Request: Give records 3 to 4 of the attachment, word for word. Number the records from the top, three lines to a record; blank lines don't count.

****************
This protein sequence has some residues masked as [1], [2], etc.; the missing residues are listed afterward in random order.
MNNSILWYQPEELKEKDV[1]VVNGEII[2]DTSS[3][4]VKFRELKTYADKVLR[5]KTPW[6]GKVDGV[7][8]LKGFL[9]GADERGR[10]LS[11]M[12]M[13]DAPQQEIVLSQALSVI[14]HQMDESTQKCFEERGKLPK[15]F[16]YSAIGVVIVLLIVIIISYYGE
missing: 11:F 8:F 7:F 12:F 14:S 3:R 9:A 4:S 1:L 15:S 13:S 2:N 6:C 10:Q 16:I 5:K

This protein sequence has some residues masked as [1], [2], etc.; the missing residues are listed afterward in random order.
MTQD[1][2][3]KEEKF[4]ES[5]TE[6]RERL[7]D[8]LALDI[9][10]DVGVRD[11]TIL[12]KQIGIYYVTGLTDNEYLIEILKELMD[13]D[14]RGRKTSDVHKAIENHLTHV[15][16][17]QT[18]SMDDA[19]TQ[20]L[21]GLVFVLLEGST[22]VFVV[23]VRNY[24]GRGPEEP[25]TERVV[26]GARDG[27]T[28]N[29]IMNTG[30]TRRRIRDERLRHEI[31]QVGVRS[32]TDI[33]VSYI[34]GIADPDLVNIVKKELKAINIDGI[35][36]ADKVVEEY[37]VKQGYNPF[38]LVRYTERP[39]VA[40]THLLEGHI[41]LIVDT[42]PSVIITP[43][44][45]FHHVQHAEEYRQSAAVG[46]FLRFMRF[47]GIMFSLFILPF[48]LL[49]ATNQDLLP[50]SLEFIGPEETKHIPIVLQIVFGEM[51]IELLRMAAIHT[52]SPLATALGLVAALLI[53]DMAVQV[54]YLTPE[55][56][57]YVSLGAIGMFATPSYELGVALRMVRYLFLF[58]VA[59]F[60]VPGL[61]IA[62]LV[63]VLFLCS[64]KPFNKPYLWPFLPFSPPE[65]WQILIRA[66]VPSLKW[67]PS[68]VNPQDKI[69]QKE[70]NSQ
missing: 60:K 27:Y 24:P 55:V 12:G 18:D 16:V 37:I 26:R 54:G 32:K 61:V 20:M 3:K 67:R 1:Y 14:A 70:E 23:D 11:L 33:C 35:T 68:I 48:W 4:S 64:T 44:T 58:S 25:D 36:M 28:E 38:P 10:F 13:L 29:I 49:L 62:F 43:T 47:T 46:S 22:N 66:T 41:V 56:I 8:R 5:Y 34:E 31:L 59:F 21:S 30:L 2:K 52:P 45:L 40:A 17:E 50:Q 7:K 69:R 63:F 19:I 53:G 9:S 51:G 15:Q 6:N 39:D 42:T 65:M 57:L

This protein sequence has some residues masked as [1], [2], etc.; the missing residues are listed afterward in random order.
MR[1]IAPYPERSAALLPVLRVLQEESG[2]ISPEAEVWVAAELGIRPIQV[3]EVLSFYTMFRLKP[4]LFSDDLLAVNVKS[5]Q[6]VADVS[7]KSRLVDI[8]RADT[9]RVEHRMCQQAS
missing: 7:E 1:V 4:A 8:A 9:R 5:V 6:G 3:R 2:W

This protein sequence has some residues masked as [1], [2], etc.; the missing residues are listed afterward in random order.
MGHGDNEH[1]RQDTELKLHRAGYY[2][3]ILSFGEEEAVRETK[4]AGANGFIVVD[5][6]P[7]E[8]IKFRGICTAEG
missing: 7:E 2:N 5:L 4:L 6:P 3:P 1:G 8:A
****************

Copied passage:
This protein sequence has some residues masked as [1], [2], etc.; the missing residues are listed afterward in random order.
MR[1]IAPYPERSAALLPVLRVLQEESG[2]ISPEAEVWVAAELGIRPIQV[3]EVLSFYTMFRLKP[4]LFSDDLLAVNVKS[5]Q[6]VADVS[7]KSRLVDI[8]RADT[9]RVEHRMCQQAS
missing: 7:E 1:V 4:A 8:A 9:R 5:V 6:G 3:R 2:W

This protein sequence has some residues masked as [1], [2], etc.; the missing residues are listed afterward in random order.
MGHGDNEH[1]RQDTELKLHRAGYY[2][3]ILSFGEEEAVRETK[4]AGANGFIVVD[5][6]P[7]E[8]IKFRGICTAEG
missing: 7:E 2:N 5:L 4:L 6:P 3:P 1:G 8:A